BINOCULARS are perhaps the best of all of the observing instruments. They are simple to use, can be carried easily and are not too expensive. They must also be sturdy enough to survive years of heavy use.
The more powerful binoculars will magnify any unsteadiness when you are holding the instrument (shake), so choosing a smaller magnification may give you an apparently sharper image than a larger magnification.
They must be easy to hold steady. They must resolve delicate details and reveal subtle colors with accuracy. They must focus quickly and up close and work well in dim light. They must be sealed from dust and moisture. And they must show the whole picture even users wearing spectacles.
The whole range of Foresight Optical binoculars have
been chosen to offer the best of these qualities for
whatever image you are looking at and whenever.
We have something to suit you needs.
Types of Binoculars
There are two major types of binoculars. They look slightly different and are classed by the prism type that they use. They are the Porro Prism Binocular and the Roof Prism Binocular.
The Porro Prism Binocular is the most common type of binocular. They consist of two lenses in the front with prisms that bend the light into the eyepieces in the back. This type of binocular is said to be a better performer for astronomy.
The Roof Prism Binocular are generally more expensive and much more rare than the other type. They look quite simply like two telescopes mounted next to each other. In essence that is what they are with a prism system to correct the image.
Power and light
Binoculars have a formula, such as 7 x 35 or 10 x 42.
The first number (7 or 10) is the power, the number of times the image is enlarged. With hand held binoculars, there is a practical limit to power beyond which it is not useful. Depending on the individual, as the power increases, hand tremor begins to degrade the image. Binoculars over 10 power usually require tripod mounting.
The second number in the formula (35 or 42) is the diameter of the objective lens in millimeters. The bigger it is then the more light can enter, and the greater the resolution of the image.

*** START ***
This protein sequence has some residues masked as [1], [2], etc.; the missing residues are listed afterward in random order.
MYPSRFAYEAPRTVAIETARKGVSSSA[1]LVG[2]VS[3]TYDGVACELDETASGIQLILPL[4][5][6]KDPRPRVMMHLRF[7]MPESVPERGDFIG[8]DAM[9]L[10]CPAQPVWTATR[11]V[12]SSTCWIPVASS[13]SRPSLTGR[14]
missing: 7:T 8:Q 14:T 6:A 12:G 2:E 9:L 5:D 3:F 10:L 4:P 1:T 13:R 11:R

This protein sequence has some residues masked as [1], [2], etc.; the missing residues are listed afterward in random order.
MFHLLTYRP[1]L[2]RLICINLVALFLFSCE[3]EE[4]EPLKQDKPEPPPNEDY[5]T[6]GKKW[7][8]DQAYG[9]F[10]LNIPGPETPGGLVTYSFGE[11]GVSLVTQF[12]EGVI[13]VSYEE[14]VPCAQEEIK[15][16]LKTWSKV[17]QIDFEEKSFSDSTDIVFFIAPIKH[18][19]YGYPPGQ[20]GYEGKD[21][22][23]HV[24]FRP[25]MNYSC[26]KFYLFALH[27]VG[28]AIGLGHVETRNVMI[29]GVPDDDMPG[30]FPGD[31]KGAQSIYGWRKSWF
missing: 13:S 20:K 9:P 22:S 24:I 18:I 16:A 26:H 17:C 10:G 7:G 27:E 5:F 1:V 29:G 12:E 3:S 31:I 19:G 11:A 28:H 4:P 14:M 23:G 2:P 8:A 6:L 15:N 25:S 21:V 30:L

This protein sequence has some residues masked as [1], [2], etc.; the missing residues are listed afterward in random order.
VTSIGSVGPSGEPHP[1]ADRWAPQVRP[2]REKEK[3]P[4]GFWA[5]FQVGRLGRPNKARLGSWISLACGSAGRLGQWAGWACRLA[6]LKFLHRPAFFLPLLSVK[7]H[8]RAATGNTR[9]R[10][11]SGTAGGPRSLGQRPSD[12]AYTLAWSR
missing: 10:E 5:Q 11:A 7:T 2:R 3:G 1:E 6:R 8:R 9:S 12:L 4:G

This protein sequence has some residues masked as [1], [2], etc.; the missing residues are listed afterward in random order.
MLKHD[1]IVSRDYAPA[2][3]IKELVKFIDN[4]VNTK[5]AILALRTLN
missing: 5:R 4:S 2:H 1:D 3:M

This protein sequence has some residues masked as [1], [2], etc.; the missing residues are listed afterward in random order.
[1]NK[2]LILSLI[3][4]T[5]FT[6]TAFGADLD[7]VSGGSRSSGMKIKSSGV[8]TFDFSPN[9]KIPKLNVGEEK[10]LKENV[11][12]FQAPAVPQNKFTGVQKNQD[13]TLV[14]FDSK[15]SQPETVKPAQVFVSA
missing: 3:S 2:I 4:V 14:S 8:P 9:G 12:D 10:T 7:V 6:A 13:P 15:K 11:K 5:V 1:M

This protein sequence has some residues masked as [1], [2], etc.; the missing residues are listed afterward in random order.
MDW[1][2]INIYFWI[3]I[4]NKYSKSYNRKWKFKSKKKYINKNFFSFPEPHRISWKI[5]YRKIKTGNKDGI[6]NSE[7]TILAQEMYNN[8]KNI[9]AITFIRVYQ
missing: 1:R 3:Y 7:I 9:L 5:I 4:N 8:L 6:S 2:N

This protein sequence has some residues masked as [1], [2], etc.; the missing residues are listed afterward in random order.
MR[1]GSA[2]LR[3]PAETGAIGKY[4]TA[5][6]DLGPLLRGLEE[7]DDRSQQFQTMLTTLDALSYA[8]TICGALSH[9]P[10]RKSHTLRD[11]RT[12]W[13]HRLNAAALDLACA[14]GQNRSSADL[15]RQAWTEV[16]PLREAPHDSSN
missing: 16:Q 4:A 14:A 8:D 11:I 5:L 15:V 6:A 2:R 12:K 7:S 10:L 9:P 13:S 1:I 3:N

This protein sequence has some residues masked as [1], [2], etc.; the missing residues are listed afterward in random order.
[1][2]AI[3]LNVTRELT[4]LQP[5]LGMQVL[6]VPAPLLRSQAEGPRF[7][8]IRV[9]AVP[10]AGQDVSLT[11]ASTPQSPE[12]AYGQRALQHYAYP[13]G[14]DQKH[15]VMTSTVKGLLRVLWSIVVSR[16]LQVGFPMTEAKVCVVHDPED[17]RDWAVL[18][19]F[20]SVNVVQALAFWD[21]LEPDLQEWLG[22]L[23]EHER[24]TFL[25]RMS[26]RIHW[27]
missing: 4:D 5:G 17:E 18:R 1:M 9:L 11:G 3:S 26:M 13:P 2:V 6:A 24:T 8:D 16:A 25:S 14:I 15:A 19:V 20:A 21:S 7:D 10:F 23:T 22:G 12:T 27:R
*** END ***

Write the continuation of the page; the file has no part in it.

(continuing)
Dividing the diameter of the objective lens by the power of the binoculars gives a measure of how bright the image will be when looked at through the binoculars.
For example, a 7x35 binocular has an exit pupil of 35 divided by 7 equalling 5mm.
It's in low light of night, evening or morning that the larger exit pupil is an advantage. For astronomy, an exit pupil of 7mm is standard. For bird-watching a 6mm exit pupil is usually large enough for even the most demanding low-light condition. For daylight viewing, even smaller exit pupils may be more than enough.
At noon, the pupils of your eyes contract to 2 to 4mm, and at night they may open to 7mm. If the beam of light exiting the binoculars is wider than the pupil of the eye, the excess doesn't get in: the eye can't see it.
As we age, the eye loses its ability to adapt to the dark. While a young person's pupils might open to 7mm, at 50 years the pupils may open only to 5mm. Therefore, binoculars with large exit pupils may not help the older birder
Eye relief and spectacles
Eye relief is how far back from the eyepiece your eye can be and yet still see the whole field of view: important for spectacle wearers, because glasses hold the eyes back from the eyepieces.
If the distance to your eyes is greater than the binoculars' eye relief, you will see only the centre part of the image. Like sitting in the front seat of a cinema but looking at the screen through a small tube. Normal eye relief for binoculars ranges from 9 to 13mm. Most binoculars have eyecups which lets spectacle wearers get closer. If you wear glasses, you need binoculars whose eyepieces are specially designed with long eye relief, 14mm or more.